Mitogen-Activated Protein Kinase Phosphorylates and Targets Inducible Camp Early Repressor to Ubiquitin-Mediated Destruction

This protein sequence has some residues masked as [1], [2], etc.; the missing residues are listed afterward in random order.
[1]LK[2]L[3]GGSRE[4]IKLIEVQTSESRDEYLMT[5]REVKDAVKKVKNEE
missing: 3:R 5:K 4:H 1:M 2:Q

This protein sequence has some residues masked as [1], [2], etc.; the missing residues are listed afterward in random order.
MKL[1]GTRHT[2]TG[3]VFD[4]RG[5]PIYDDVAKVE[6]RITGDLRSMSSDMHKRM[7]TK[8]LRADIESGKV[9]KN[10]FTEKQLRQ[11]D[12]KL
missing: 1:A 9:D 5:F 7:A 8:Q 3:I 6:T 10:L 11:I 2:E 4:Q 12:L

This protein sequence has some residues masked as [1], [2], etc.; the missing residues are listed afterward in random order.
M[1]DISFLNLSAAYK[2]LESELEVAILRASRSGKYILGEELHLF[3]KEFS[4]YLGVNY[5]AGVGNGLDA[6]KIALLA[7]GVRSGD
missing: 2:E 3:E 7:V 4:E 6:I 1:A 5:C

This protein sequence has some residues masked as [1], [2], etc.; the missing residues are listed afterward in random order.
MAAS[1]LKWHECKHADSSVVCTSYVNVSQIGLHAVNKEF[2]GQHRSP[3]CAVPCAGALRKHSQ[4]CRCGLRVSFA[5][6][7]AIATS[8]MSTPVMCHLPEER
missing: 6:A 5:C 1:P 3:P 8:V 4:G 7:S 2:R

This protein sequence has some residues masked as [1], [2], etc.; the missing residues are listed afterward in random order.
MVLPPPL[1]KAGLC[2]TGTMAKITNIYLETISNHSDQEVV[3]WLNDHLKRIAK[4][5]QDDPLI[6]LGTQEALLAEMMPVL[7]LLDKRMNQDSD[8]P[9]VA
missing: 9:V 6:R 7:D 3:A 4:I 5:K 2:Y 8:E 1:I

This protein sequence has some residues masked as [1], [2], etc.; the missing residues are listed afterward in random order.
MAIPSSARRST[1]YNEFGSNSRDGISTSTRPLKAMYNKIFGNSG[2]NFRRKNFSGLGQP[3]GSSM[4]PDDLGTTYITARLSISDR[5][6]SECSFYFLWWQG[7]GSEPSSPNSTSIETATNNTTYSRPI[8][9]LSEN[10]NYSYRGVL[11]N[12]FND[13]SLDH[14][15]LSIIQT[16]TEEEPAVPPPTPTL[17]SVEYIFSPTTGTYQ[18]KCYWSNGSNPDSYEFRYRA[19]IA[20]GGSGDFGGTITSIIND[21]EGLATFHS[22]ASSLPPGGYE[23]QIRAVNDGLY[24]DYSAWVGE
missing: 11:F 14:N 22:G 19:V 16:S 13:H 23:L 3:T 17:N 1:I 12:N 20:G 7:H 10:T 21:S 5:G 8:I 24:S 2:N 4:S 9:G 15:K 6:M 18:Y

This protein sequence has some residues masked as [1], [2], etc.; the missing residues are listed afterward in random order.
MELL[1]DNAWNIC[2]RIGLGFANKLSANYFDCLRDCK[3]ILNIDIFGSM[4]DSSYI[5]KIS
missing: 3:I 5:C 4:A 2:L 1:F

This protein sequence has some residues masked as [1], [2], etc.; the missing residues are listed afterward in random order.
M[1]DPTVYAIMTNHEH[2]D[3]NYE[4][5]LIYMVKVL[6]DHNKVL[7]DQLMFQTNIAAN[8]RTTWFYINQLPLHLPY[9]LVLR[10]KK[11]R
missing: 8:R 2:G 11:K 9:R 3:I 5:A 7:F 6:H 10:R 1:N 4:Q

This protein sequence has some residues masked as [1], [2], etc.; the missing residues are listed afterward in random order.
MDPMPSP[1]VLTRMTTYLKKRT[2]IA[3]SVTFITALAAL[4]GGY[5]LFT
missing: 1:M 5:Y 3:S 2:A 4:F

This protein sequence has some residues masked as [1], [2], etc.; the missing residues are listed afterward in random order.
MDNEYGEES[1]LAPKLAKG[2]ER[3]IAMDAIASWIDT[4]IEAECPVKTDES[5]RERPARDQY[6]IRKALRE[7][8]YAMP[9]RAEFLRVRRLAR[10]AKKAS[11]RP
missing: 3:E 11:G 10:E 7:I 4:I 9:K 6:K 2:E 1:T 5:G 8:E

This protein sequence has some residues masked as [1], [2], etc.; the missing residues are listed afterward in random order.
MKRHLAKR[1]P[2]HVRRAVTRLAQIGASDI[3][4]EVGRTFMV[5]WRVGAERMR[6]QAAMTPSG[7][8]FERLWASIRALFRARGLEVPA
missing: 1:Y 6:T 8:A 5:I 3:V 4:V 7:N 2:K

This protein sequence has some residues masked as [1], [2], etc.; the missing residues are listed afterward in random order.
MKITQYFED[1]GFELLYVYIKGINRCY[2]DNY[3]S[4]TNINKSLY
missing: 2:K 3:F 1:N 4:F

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Inducible cAMP early repressor (ICER) is an important mediator of cAMP antiproliferative activity that acts as a putative tumor suppressor gene product. In this study, we examined the regulation of ICER protein by phosphorylation and ubiquitination in human choriocarcinoma JEG-3 and mouse pituitary AtT20 cells. We found that cAMP stabilized ICER protein by inhibiting the mitogen-activated protein kinase (MAPK) cascade. Activation of the MAPK pathway increased ICER phosphorylation. ICER phosphorylation was abrogated by inhibition of the MAPK pathway either by cAMP or directly by the MAPK inhibitor PD098059. The MAPKs extracellular signal-regulated kinases 1 and 2 physically interact with ICER and mediated the phosphorylation of ICER on a critical serine residue (Ser-41). A mutant form of ICER in which Ser-41 was substituted by alanine had a half-life 4-5 h longer than its wild-type counterpart. This alteration in stability was due to the inability of the Ser-41-mutant ICER to be efficiently ubiquitinated and degraded via the ubiquitin-proteasome pathway. These results present a novel cell signaling cross-talk mechanism at the cell nucleus between the MAPK and cAMP pathways, whereby MAPK targets a repressor of the cAMP-dependent gene expression for ubiquitination and proteasomal degradation.



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